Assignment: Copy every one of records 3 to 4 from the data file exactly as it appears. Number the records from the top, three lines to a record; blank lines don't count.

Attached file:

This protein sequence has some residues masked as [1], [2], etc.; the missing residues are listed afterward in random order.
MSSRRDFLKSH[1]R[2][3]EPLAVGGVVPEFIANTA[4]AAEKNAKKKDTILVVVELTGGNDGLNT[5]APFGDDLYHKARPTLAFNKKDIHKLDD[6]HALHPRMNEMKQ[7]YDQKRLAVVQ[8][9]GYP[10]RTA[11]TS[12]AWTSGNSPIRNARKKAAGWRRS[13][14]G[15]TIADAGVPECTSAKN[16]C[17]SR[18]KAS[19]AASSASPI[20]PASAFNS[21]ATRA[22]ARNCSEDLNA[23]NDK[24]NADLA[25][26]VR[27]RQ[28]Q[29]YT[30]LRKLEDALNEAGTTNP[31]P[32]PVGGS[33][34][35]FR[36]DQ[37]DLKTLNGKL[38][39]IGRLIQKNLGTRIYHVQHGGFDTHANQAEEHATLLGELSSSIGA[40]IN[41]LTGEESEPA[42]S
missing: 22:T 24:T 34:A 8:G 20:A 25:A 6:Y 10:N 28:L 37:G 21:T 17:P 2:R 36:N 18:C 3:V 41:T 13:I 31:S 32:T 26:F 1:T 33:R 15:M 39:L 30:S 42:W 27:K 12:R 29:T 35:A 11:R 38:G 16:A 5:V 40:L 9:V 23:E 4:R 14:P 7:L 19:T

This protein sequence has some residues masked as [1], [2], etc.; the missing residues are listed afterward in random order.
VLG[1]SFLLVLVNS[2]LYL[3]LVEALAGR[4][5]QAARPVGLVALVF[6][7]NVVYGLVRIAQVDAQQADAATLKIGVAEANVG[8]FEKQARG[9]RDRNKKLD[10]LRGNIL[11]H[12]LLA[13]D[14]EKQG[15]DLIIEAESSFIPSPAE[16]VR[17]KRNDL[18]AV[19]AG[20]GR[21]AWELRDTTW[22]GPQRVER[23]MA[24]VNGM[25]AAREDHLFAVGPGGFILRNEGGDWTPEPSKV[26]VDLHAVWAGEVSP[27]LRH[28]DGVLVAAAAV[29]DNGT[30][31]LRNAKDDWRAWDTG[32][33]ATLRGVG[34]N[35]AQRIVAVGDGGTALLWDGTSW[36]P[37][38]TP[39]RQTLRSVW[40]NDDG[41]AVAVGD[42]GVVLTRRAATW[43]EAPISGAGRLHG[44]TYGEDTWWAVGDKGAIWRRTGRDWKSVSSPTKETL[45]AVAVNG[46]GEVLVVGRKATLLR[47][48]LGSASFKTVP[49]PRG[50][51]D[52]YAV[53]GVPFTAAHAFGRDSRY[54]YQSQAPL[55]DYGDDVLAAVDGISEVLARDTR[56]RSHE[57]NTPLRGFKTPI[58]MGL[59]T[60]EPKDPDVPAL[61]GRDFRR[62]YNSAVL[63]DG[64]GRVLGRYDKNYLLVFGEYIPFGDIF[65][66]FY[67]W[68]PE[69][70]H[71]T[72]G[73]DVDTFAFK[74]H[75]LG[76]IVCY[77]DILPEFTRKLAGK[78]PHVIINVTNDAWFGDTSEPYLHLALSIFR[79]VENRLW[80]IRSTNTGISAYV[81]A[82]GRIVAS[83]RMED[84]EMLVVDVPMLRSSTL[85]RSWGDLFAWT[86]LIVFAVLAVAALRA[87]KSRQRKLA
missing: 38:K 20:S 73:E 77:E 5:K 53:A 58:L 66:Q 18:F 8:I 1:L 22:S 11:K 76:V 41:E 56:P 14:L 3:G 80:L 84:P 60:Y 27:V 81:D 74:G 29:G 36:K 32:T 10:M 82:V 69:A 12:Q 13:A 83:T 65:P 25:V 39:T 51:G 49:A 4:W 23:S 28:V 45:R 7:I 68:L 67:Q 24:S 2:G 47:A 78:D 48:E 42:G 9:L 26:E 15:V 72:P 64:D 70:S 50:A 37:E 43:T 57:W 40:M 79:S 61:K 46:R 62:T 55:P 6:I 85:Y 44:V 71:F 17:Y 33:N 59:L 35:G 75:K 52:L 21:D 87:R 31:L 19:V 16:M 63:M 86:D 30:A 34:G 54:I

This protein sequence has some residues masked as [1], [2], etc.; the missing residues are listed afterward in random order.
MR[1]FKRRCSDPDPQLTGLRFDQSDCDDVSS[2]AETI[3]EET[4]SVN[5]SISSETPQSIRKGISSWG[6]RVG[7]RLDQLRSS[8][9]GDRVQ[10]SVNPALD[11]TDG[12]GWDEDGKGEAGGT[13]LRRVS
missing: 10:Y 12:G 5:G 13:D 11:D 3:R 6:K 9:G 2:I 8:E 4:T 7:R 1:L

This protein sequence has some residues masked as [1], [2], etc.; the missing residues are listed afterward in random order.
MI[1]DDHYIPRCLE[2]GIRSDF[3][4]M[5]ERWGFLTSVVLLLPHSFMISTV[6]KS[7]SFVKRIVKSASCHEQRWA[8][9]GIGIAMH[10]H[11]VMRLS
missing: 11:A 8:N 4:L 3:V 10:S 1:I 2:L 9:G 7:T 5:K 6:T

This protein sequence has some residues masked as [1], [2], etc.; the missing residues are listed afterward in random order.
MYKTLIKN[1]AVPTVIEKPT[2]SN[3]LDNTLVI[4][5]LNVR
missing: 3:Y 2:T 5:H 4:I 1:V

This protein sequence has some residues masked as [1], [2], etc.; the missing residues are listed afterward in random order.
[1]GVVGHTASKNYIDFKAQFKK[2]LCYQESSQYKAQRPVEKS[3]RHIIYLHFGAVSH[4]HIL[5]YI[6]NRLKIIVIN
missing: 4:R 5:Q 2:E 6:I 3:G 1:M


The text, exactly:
This protein sequence has some residues masked as [1], [2], etc.; the missing residues are listed afterward in random order.
MR[1]FKRRCSDPDPQLTGLRFDQSDCDDVSS[2]AETI[3]EET[4]SVN[5]SISSETPQSIRKGISSWG[6]RVG[7]RLDQLRSS[8][9]GDRVQ[10]SVNPALD[11]TDG[12]GWDEDGKGEAGGT[13]LRRVS
missing: 10:Y 12:G 5:G 13:D 11:D 3:R 6:K 9:G 2:I 8:E 4:T 7:R 1:L

This protein sequence has some residues masked as [1], [2], etc.; the missing residues are listed afterward in random order.
MI[1]DDHYIPRCLE[2]GIRSDF[3][4]M[5]ERWGFLTSVVLLLPHSFMISTV[6]KS[7]SFVKRIVKSASCHEQRWA[8][9]GIGIAMH[10]H[11]VMRLS
missing: 11:A 8:N 4:L 3:V 10:S 1:I 2:L 9:G 7:T 5:K 6:T